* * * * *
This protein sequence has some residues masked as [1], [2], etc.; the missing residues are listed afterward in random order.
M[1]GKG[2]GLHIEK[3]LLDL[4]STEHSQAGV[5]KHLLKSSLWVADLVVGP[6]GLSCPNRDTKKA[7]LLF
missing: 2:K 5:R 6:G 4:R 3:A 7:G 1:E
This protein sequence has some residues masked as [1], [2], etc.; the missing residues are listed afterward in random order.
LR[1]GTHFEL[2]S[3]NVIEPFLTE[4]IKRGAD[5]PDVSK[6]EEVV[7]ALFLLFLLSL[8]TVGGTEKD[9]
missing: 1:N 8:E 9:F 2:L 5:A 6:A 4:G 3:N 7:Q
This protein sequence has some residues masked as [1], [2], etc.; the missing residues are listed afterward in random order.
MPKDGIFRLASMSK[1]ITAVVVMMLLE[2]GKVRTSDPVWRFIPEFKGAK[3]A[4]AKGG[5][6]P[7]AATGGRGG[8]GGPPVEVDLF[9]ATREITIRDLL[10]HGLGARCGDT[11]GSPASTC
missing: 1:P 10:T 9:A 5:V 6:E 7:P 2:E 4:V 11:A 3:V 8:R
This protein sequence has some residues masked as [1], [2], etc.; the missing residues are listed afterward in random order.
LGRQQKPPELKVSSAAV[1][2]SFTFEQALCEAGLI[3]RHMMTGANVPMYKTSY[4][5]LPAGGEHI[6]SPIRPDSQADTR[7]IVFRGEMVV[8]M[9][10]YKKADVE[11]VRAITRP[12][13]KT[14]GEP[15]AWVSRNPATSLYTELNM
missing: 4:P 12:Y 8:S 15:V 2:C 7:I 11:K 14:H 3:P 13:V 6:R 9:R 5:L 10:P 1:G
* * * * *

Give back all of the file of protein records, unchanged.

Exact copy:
This protein sequence has some residues masked as [1], [2], etc.; the missing residues are listed afterward in random order.
M[1]GKG[2]GLHIEK[3]LLDL[4]STEHSQAGV[5]KHLLKSSLWVADLVVGP[6]GLSCPNRDTKKA[7]LLF
missing: 2:K 5:R 6:G 4:R 3:A 7:G 1:E
This protein sequence has some residues masked as [1], [2], etc.; the missing residues are listed afterward in random order.
LR[1]GTHFEL[2]S[3]NVIEPFLTE[4]IKRGAD[5]PDVSK[6]EEVV[7]ALFLLFLLSL[8]TVGGTEKD[9]
missing: 1:N 8:E 9:F 2:L 5:A 6:A 4:G 3:N 7:Q
This protein sequence has some residues masked as [1], [2], etc.; the missing residues are listed afterward in random order.
MPKDGIFRLASMSK[1]ITAVVVMMLLE[2]GKVRTSDPVWRFIPEFKGAK[3]A[4]AKGG[5][6]P[7]AATGGRGG[8]GGPPVEVDLF[9]ATREITIRDLL[10]HGLGARCGDT[11]GSPASTC
missing: 1:P 10:T 9:A 5:V 6:E 7:P 2:E 4:V 11:A 3:V 8:R
This protein sequence has some residues masked as [1], [2], etc.; the missing residues are listed afterward in random order.
LGRQQKPPELKVSSAAV[1][2]SFTFEQALCEAGLI[3]RHMMTGANVPMYKTSY[4][5]LPAGGEHI[6]SPIRPDSQADTR[7]IVFRGEMVV[8]M[9][10]YKKADVE[11]VRAITRP[12][13]KT[14]GEP[15]AWVSRNPATSLYTELNM
missing: 4:P 12:Y 8:S 15:V 2:C 7:I 11:K 14:H 3:P 13:V 6:R 9:R 5:L 10:P 1:G